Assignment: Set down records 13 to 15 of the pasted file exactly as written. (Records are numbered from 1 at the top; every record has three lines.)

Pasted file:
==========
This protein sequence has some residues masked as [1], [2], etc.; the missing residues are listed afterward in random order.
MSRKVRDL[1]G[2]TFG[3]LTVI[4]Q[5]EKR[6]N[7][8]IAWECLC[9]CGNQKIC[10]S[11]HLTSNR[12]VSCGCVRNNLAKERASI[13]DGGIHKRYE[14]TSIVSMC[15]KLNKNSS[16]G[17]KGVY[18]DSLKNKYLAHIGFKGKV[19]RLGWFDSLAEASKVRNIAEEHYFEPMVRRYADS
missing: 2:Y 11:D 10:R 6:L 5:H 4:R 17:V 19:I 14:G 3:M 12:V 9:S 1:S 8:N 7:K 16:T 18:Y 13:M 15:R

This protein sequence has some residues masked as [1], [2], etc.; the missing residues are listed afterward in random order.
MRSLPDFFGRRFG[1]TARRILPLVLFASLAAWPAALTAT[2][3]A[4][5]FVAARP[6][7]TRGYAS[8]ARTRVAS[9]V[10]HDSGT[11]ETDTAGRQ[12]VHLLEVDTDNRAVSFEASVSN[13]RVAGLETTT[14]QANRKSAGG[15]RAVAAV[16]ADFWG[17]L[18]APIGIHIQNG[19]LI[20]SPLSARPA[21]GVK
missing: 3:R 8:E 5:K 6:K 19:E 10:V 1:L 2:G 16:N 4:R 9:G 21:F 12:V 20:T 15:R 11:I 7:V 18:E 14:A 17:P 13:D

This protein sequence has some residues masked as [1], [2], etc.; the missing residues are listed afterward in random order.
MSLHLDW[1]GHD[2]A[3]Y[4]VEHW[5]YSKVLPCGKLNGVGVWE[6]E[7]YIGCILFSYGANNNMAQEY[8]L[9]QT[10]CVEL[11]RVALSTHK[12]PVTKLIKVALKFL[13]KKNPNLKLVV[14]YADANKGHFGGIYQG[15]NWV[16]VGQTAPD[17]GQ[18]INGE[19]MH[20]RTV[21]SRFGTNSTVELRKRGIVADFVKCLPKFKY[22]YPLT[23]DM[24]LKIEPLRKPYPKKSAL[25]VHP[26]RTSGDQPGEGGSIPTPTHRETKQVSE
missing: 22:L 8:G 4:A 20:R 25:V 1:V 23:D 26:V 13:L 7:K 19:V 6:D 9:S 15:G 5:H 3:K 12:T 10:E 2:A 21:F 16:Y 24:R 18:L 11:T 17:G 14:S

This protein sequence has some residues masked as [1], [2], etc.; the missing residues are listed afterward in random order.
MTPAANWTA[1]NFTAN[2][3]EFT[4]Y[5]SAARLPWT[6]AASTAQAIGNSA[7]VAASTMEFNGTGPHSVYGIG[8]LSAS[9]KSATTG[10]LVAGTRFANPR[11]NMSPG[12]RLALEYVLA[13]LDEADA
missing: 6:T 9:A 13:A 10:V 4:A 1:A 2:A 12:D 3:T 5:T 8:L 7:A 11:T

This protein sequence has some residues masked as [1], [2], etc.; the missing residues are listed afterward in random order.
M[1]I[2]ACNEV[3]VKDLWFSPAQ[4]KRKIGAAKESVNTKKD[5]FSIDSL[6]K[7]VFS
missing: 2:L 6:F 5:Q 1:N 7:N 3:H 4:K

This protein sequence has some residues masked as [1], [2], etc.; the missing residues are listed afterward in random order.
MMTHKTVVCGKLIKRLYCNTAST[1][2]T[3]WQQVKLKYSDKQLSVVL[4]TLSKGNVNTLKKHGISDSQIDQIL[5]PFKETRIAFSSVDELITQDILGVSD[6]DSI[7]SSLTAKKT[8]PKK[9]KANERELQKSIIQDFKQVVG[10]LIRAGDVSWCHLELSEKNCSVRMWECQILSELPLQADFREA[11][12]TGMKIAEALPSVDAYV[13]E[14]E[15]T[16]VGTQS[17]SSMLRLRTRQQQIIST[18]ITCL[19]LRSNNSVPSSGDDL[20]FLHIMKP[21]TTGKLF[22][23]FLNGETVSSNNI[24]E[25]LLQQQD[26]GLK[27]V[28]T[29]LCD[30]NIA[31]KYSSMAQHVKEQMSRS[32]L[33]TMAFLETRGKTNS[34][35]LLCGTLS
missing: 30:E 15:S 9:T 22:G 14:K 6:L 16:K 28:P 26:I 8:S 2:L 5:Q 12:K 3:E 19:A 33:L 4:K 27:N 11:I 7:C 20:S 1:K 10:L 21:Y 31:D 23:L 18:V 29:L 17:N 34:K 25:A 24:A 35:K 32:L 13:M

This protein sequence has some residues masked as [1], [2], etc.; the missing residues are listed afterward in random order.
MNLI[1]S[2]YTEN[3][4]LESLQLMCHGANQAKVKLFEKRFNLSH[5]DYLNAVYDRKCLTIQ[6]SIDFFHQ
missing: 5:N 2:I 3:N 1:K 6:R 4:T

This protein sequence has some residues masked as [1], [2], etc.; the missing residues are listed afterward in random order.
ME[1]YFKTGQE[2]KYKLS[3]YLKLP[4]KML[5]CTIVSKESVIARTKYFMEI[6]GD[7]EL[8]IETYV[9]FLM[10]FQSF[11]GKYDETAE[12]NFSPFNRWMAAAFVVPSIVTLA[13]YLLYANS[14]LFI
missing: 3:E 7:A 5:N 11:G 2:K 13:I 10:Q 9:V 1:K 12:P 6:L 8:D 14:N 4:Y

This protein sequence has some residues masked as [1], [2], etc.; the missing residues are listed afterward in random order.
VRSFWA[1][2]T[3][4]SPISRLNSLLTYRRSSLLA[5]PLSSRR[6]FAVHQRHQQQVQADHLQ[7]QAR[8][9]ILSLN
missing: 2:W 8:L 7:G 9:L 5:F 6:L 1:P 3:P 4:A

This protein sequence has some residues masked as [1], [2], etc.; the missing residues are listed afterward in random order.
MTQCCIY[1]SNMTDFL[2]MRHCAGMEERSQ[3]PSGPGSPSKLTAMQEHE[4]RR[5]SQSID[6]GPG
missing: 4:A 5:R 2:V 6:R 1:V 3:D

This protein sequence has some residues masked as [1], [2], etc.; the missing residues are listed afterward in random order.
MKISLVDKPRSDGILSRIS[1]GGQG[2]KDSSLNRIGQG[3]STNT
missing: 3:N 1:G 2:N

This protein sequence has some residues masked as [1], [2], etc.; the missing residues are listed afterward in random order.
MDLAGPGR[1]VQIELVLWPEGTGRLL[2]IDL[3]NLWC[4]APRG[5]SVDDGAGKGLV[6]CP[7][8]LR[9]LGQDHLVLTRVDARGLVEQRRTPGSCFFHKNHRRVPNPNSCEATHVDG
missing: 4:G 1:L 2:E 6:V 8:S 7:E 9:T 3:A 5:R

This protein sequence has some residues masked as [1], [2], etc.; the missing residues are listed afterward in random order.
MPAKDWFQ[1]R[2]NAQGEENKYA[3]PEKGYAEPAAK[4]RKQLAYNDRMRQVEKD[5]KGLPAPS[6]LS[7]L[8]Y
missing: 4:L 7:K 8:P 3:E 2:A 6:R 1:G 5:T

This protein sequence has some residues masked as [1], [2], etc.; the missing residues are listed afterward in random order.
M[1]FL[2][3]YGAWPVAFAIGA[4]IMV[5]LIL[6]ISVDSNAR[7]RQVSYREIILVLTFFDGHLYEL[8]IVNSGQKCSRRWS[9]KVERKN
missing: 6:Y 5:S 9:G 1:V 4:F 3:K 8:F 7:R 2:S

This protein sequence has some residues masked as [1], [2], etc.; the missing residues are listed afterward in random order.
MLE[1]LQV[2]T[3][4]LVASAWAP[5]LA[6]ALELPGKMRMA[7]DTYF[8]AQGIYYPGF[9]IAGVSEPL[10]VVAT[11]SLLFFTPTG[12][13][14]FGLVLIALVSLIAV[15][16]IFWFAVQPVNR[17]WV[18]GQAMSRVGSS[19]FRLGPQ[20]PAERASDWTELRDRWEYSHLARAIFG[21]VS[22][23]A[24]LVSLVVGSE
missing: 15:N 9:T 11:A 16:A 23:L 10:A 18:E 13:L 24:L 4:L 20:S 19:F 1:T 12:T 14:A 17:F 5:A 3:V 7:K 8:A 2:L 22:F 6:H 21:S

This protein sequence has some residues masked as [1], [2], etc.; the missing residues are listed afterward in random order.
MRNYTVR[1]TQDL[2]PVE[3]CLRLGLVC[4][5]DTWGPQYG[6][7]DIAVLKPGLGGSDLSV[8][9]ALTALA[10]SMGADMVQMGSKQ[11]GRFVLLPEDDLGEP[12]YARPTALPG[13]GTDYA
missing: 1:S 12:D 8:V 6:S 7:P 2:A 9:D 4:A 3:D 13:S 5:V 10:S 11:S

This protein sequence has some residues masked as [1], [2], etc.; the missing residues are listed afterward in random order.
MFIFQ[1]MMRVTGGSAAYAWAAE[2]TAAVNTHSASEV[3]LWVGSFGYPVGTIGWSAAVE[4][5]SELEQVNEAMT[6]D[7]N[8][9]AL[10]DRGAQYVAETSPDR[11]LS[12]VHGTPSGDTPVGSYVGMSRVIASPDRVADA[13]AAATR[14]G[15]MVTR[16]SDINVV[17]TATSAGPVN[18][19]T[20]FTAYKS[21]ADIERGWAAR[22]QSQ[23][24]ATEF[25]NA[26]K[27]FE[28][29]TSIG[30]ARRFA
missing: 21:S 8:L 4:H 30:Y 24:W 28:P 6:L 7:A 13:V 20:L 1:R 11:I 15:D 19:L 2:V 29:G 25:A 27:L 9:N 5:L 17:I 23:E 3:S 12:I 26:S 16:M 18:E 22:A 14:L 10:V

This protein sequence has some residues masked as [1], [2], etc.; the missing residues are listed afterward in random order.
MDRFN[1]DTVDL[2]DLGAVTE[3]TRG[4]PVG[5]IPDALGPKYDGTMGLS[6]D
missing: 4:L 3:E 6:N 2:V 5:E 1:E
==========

This protein sequence has some residues masked as [1], [2], etc.; the missing residues are listed afterward in random order.
MPAKDWFQ[1]R[2]NAQGEENKYA[3]PEKGYAEPAAK[4]RKQLAYNDRMRQVEKD[5]KGLPAPS[6]LS[7]L[8]Y
missing: 4:L 7:K 8:P 3:E 2:A 6:R 1:G 5:T

This protein sequence has some residues masked as [1], [2], etc.; the missing residues are listed afterward in random order.
M[1]FL[2][3]YGAWPVAFAIGA[4]IMV[5]LIL[6]ISVDSNAR[7]RQVSYREIILVLTFFDGHLYEL[8]IVNSGQKCSRRWS[9]KVERKN
missing: 6:Y 5:S 9:G 1:V 4:F 3:K 8:F 7:R 2:S

This protein sequence has some residues masked as [1], [2], etc.; the missing residues are listed afterward in random order.
MLE[1]LQV[2]T[3][4]LVASAWAP[5]LA[6]ALELPGKMRMA[7]DTYF[8]AQGIYYPGF[9]IAGVSEPL[10]VVAT[11]SLLFFTPTG[12][13][14]FGLVLIALVSLIAV[15][16]IFWFAVQPVNR[17]WV[18]GQAMSRVGSS[19]FRLGPQ[20]PAERASDWTELRDRWEYSHLARAIFG[21]VS[22][23]A[24]LVSLVVGSE
missing: 15:N 9:T 11:A 16:A 23:L 10:A 18:E 13:L 24:L 4:L 20:S 19:F 1:T 12:T 14:A 17:F 5:A 3:V 7:K 8:A 2:L 22:F 6:H 21:S